Mariah Carey fans rejoiced in 2015 when it was announced that the elusive chanteuse had signed with Epic Records; a move which not only reunited her with Sony Music, but also saw her re-team with L.A Reid
The latter was greeted with particular glee as it was Reid who served as the force who engineered Carey’s career-reviving ‘Emancipation’ in 2005.
Fast forward to today and, after a slew of image denting moves, the climate looks markedly grim.
So much so that a new report suggests Reid may be gearing up to let Mariah go.
Roger Friedman of Showbiz 411 writes:
Yesterday — Monday– I caught word that Epic Records is very unhappy with Mariah. That recent single, called “I Don’t,” was a total failure. It was also a total surprise to Epic. They were sent the track all completed, with no forewarning from Carey’s camp that it was coming, I am told. They hadn’t heard it. “We were just told to put it out,” says a source. So they did. And it flopped.
Now my sources say Epic chief L.A. Reid is considering dropping Mariah from the label. In the time since she signed with him, Carey has had two singles– “I Don’t” and “Infinity.” They were not sellers, and didn’t get played on radio. There is no work being done toward an album, and no conversations are taking place between Epic and Carey’s team.
We’ll be the first to keep it 100 when it comes to Mimi. And contrary to belief, that isn’t always a bad thing.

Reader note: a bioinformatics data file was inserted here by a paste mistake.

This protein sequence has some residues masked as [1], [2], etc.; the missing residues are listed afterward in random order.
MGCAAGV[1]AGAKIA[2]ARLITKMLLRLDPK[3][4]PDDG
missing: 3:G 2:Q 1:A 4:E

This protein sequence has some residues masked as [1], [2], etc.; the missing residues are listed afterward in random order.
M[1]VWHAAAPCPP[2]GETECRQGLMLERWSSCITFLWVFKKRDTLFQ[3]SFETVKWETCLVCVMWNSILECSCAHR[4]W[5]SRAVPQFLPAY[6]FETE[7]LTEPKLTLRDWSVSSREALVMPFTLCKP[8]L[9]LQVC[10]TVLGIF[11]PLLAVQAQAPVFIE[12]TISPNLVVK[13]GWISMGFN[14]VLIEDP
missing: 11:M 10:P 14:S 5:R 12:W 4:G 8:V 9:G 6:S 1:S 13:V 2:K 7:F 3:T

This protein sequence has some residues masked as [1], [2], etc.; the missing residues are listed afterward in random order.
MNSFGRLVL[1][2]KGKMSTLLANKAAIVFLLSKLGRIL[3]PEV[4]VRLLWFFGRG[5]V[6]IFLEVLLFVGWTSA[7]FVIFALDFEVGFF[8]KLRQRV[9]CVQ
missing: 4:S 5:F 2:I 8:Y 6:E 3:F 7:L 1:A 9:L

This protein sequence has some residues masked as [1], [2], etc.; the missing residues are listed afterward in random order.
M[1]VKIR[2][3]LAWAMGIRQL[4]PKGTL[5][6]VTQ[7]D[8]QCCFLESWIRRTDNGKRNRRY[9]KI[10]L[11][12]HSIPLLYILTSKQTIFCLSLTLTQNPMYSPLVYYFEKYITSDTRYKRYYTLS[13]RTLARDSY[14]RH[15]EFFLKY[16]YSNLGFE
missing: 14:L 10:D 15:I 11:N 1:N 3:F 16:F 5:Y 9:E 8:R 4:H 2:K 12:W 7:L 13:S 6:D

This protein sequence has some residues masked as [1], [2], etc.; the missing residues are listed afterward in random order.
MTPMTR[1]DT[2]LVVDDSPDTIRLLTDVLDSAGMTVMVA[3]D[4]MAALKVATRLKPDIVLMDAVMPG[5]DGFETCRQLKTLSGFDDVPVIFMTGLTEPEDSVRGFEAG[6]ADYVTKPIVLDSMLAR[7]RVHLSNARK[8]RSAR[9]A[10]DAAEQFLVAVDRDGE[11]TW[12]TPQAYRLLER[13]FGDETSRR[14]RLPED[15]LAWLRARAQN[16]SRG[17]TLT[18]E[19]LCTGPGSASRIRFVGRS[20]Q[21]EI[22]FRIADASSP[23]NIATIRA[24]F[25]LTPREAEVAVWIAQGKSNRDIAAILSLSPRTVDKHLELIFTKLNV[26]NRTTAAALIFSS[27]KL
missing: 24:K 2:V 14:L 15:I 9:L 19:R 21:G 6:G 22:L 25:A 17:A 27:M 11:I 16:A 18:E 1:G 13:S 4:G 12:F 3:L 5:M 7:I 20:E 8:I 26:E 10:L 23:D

Sure her career mismanagement has been off the Richter of late, but we’d be surprised if she were indeed let go.
It’s hard to believe she’s costing the label “much” by releasing momentary singles and otherwise sitting dormant on the roster pending the arrival of an album.
What’s more, if she’s on a 360 deal (which is anyone’s guess), it’s plausible Epic are taking a cut of her TV deals and Vegas income.
Even if – like many older acts – she’s shunned the 360 route, it’s difficult to digest that she’s that much of a liability to warrant severing ties so early in the (re)union.
Saying that (and unfortunate for Mariah), it’s plausible the dismal performance of her singles since signing highlights to the label that there’s little commercial value attached to making a full fledged album with her.
Viewed this way, a “drop” from the roster in the manner the report outlines suddenly doesn’t sound as far fetched.
Time will tell, but we certainly hope it’s not the case.
For, we can’t see other labels queueing up to sign her and independent Mimi sounds like the birth of more problems rather than a problem-solver.
At this junction, she needs to be shepherded in the right direction – sonically and aesthetically. Hopefully L.A Reid manages to do so.
Enough of our ranting, though. What are…